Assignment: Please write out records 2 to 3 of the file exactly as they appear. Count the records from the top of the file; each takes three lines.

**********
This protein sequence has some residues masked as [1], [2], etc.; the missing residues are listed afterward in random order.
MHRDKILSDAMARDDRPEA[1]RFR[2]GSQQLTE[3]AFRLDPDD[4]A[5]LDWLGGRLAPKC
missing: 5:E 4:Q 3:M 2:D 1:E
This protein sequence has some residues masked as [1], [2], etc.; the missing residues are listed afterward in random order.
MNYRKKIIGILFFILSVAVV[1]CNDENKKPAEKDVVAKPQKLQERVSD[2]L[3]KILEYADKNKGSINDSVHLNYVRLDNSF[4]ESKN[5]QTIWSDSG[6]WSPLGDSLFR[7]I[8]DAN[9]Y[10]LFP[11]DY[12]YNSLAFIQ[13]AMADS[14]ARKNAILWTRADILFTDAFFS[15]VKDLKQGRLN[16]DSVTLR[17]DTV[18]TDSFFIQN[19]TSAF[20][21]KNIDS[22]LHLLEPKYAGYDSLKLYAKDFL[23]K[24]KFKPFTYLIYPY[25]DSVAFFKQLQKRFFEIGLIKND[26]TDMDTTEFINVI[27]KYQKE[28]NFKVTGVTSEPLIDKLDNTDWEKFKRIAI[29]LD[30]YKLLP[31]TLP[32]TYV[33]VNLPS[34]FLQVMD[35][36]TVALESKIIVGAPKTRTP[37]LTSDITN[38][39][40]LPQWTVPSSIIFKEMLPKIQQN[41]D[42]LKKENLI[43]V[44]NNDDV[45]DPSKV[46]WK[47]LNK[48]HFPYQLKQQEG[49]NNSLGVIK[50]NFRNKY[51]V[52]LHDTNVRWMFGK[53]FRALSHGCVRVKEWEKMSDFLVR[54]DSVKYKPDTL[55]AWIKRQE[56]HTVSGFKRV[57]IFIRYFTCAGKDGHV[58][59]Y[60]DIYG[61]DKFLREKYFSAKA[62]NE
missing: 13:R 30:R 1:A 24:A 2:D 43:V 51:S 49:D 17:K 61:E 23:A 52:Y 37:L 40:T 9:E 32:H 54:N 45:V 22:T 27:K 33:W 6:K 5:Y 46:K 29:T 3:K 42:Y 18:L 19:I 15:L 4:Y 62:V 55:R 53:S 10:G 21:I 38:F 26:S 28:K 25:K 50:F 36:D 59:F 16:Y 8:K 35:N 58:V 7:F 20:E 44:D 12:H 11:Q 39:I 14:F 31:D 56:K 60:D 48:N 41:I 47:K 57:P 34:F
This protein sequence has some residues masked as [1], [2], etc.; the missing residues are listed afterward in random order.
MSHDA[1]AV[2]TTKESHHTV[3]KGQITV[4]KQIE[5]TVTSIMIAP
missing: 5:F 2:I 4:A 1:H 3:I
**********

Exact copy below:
This protein sequence has some residues masked as [1], [2], etc.; the missing residues are listed afterward in random order.
MNYRKKIIGILFFILSVAVV[1]CNDENKKPAEKDVVAKPQKLQERVSD[2]L[3]KILEYADKNKGSINDSVHLNYVRLDNSF[4]ESKN[5]QTIWSDSG[6]WSPLGDSLFR[7]I[8]DAN[9]Y[10]LFP[11]DY[12]YNSLAFIQ[13]AMADS[14]ARKNAILWTRADILFTDAFFS[15]VKDLKQGRLN[16]DSVTLR[17]DTV[18]TDSFFIQN[19]TSAF[20][21]KNIDS[22]LHLLEPKYAGYDSLKLYAKDFL[23]K[24]KFKPFTYLIYPY[25]DSVAFFKQLQKRFFEIGLIKND[26]TDMDTTEFINVI[27]KYQKE[28]NFKVTGVTSEPLIDKLDNTDWEKFKRIAI[29]LD[30]YKLLP[31]TLP[32]TYV[33]VNLPS[34]FLQVMD[35][36]TVALESKIIVGAPKTRTP[37]LTSDITN[38][39][40]LPQWTVPSSIIFKEMLPKIQQN[41]D[42]LKKENLI[43]V[44]NNDDV[45]DPSKV[46]WK[47]LNK[48]HFPYQLKQQEG[49]NNSLGVIK[50]NFRNKY[51]V[52]LHDTNVRWMFGK[53]FRALSHGCVRVKEWEKMSDFLVR[54]DSVKYKPDTL[55]AWIKRQE[56]HTVSGFKRV[57]IFIRYFTCAGKDGHV[58][59]Y[60]DIYG[61]DKFLREKYFSAKA[62]NE
missing: 13:R 30:R 1:A 24:A 2:D 43:V 51:S 49:D 17:K 61:E 23:A 52:Y 37:L 40:T 9:E 32:H 54:N 45:V 22:T 27:K 33:W 6:K 5:Y 46:K 29:T 3:K 42:Y 18:L 19:I 15:L 4:Y 62:V 55:R 53:S 10:G 21:I 38:F 26:S 28:K 25:K 50:F 36:D 59:F 16:Y 8:K 35:N 58:V 7:F 20:E 44:D 12:H 11:Q 39:I 14:F 31:D 56:K 60:D 48:N 41:I 47:K 57:P 34:F
This protein sequence has some residues masked as [1], [2], etc.; the missing residues are listed afterward in random order.
MSHDA[1]AV[2]TTKESHHTV[3]KGQITV[4]KQIE[5]TVTSIMIAP
missing: 5:F 2:I 4:A 1:H 3:I